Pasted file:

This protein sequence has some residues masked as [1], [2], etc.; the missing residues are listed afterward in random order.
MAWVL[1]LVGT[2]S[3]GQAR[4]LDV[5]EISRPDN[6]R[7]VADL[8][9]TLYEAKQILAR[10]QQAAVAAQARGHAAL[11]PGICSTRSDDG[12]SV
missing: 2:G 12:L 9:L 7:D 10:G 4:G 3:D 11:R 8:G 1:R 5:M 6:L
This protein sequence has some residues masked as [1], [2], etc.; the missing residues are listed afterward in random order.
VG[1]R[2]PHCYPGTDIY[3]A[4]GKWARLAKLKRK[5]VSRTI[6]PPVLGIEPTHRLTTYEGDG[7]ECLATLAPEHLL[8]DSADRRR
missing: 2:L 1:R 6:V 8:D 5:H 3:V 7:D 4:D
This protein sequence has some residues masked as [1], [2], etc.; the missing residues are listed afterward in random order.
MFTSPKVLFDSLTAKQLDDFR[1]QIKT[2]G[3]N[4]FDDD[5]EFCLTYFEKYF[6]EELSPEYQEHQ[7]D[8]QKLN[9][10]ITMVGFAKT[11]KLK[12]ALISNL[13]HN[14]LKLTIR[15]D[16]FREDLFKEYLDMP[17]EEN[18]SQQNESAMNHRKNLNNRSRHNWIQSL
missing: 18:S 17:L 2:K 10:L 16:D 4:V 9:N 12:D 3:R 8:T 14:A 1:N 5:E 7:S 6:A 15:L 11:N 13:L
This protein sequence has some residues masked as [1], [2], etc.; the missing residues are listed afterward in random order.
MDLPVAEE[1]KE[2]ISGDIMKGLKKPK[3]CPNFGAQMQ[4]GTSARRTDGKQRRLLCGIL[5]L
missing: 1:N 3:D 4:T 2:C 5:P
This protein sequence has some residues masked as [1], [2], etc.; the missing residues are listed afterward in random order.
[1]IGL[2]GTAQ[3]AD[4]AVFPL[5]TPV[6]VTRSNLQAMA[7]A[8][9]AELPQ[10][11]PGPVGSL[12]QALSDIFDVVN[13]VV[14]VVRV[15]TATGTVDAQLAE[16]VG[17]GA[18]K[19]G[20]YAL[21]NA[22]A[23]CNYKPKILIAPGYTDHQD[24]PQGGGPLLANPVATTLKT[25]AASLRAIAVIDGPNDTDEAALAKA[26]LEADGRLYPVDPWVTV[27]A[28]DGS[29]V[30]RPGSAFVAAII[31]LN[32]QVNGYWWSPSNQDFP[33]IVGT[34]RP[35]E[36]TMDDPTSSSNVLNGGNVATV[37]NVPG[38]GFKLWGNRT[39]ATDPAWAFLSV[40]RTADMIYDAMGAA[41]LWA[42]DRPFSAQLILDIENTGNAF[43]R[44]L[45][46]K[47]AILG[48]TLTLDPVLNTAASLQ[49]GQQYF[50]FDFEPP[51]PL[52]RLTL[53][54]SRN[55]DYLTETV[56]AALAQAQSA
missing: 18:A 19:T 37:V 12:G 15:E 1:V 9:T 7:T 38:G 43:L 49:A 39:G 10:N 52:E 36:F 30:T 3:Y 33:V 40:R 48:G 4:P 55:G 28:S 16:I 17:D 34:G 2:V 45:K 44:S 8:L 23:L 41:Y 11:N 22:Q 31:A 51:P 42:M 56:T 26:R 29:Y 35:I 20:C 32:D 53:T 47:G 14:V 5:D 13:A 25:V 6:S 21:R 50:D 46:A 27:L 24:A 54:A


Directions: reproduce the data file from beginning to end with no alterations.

This protein sequence has some residues masked as [1], [2], etc.; the missing residues are listed afterward in random order.
MAWVL[1]LVGT[2]S[3]GQAR[4]LDV[5]EISRPDN[6]R[7]VADL[8][9]TLYEAKQILAR[10]QQAAVAAQARGHAAL[11]PGICSTRSDDG[12]SV
missing: 2:G 12:L 9:L 7:D 10:G 4:G 3:D 11:R 8:G 1:R 5:M 6:L
This protein sequence has some residues masked as [1], [2], etc.; the missing residues are listed afterward in random order.
VG[1]R[2]PHCYPGTDIY[3]A[4]GKWARLAKLKRK[5]VSRTI[6]PPVLGIEPTHRLTTYEGDG[7]ECLATLAPEHLL[8]DSADRRR
missing: 2:L 1:R 6:V 8:D 5:H 3:V 7:D 4:D
This protein sequence has some residues masked as [1], [2], etc.; the missing residues are listed afterward in random order.
MFTSPKVLFDSLTAKQLDDFR[1]QIKT[2]G[3]N[4]FDDD[5]EFCLTYFEKYF[6]EELSPEYQEHQ[7]D[8]QKLN[9][10]ITMVGFAKT[11]KLK[12]ALISNL[13]HN[14]LKLTIR[15]D[16]FREDLFKEYLDMP[17]EEN[18]SQQNESAMNHRKNLNNRSRHNWIQSL
missing: 18:S 17:L 2:K 10:L 16:D 4:V 9:N 12:D 3:R 8:T 14:A 1:N 5:E 7:S 6:A 15:L 11:N 13:L
This protein sequence has some residues masked as [1], [2], etc.; the missing residues are listed afterward in random order.
MDLPVAEE[1]KE[2]ISGDIMKGLKKPK[3]CPNFGAQMQ[4]GTSARRTDGKQRRLLCGIL[5]L
missing: 1:N 3:D 4:T 2:C 5:P
This protein sequence has some residues masked as [1], [2], etc.; the missing residues are listed afterward in random order.
[1]IGL[2]GTAQ[3]AD[4]AVFPL[5]TPV[6]VTRSNLQAMA[7]A[8][9]AELPQ[10][11]PGPVGSL[12]QALSDIFDVVN[13]VV[14]VVRV[15]TATGTVDAQLAE[16]VG[17]GA[18]K[19]G[20]YAL[21]NA[22]A[23]CNYKPKILIAPGYTDHQD[24]PQGGGPLLANPVATTLKT[25]AASLRAIAVIDGPNDTDEAALAKA[26]LEADGRLYPVDPWVTV[27]A[28]DGS[29]V[30]RPGSAFVAAII[31]LN[32]QVNGYWWSPSNQDFP[33]IVGT[34]RP[35]E[36]TMDDPTSSSNVLNGGNVATV[37]NVPG[38]GFKLWGNRT[39]ATDPAWAFLSV[40]RTADMIYDAMGAA[41]LWA[42]DRPFSAQLILDIENTGNAF[43]R[44]L[45][46]K[47]AILG[48]TLTLDPVLNTAASLQ[49]GQQYF[50]FDFEPP[51]PL[52]RLTL[53][54]SRN[55]DYLTETV[56]AALAQAQSA
missing: 18:A 19:T 37:V 12:G 15:E 1:V 9:T 7:T 38:G 43:L 49:A 39:G 10:N 52:E 36:F 30:T 3:Y 33:V 40:R 48:G 4:P 55:G 28:S 16:I 17:D 34:G 2:V 45:K 44:S 8:L 23:L 41:Y 11:N 22:Q 31:A 51:P 42:M 56:T 26:R 29:Y 35:I 20:C 32:D 53:T 47:G 14:V 5:D 13:A 25:V 6:S 21:R 50:D 46:A 27:L 24:A 54:A